Other beneficiaries of the series have been the poet Frank O'Hara and the novelist Sloan Wilson, whose The Man in the Grey Flannel Suit attracted a similar surge of interest when the title was used to describe Draper in an early episode. I've always loved Jaffe's novels and I was shocked to realise what a forgotten figure she'd become. I don't think it's entirely healthy for a writer's status to depend on something as random as featuring in a successful TV series but Mad Men's use of The Best of Everything was nicely ironic. Betty Draper is a member of the generation which was promised "the best of everything" – the phrase comes from an ad that Jaffe spotted in the New York Times in the early 1950s – but she's ended up like the frustrated housewives Friedan wrote about in The Feminine Mystique.
If Betty had been reading the novel in place of her husband, she might have recognised the false promise of domestic bliss that Jaffe had instinctively distrusted a decade earlier.
The novel isn't judgemental, but it is full of ambivalence. Why does Gregg, the novel's aspiring actress, settle for a destructive relationship with an older man who won't even allow her to spend the night in his apartment after they have sex? Why does April stay with her upper-class boyfriend after he talks her into having an illegal abortion? Most shocking of all is Caroline's decision to plunge into an affair with the fiancé who jilted her for another woman three years earlier.
Caroline has already been promoted to an editing job: "Can you imagine me signing a check for a man?" she asks, breathlessly, imagining a time when she'll have her own expense account to take authors out to lunch. But now Eddie is back, on a business trip to New York without his wife and child, and keen to follow a pattern that should be horribly familiar to Caroline: he wants an affair; a change from the wife he's bored with and he can think of no-one better suited to the role than his former fiancée.
Getting ready to have dinner with Eddie, Caroline realises that for the first time she has spent an entire day at her office without doing any work. But she tells herself that Eddie is "her life, her future. What was fifty pages of a manuscript compared to that?"
For a moment, she's on the verge of betraying everything she's aspired to in the novel, but Jaffe is too good a writer to allow her star a traditional romantic ending. It's vital to the book's integrity that Caroline is a woman torn between two ways of life; one of them at the beck and call of a man who will always put himself first, the other carrying the risk of loneliness but ultimately more fulfilling.
In the 1960s, Jaffe was recruited to write for Cosmopolitan by Helen Gurley Brown, placing her at the heart of feminism's version of the sexual revolution. Biographical information about her is scant, although she went on to write 16 more novels. She died in London, aged 74, and stayed true to her ideals, bequeathing a grant to encourage young women to write.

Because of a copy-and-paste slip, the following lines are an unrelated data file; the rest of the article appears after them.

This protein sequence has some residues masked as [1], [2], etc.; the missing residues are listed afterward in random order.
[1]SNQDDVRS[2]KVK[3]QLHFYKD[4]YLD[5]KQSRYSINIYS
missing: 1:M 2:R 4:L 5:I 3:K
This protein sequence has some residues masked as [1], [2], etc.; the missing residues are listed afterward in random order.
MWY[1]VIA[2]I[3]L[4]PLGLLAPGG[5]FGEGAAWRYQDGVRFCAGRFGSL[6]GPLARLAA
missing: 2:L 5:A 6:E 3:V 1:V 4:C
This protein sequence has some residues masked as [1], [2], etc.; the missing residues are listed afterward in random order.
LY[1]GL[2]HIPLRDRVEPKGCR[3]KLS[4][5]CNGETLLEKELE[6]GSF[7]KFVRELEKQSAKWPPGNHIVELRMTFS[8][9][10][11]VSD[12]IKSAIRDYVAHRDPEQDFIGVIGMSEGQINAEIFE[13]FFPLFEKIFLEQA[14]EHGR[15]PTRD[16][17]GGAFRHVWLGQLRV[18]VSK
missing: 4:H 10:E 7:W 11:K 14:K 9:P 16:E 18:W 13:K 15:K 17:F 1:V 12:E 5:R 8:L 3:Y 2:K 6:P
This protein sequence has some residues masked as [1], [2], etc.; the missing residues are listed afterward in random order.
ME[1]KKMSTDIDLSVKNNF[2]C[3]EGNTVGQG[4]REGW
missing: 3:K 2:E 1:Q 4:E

Jaffe would have recognised the world of Mad Men, but it's harder to know what she would have made of the contemporary fascination with movies and TV series that look nostalgically at the 1950s and 60s. "The Best of Everything is a sociological document," she wrote in the year of her death, "but it's also about change: how your dreams change, how your life changes, how each thing that happens to you changes something else."
More than 50 years ago, Jaffe saw a world that didn't work for women and tried to show there was more to life than being desperate housewives.
'The Best Of Everything' by Rona Jaffe (Penguin Classic, £8.99). To order a copy (free P&P) call Independent Books Direct on 08430 600 030, or visit independentbooks direct.co.uk
The other books boosted by Mad Men
The Man In The Grey Flannel Suit, By Sloan Wilson
Wilson's book – made into a film starring Gregory Peck – was cited widely as an influence on the style and demeanour of Mad Men protagonist Don Draper.
The Group, By Mary McCarthy
The early Sixties bestseller about a group of "free" Manhattan women was read by housewife Betty Draper in the bath as she mulled over her marriage.
The Hidden Persuaders, By Vance Packard
The journalist's rigorous deconstruction of the psychological tactics employed by the ad trade cropped up on Don's bookshelf in Series One.
Meditations in an Emergency, By Frank O'Hara
The New York writer's collection of poems provided one of the key plot points to the show when Don Draper posted a copy to a mysterious address.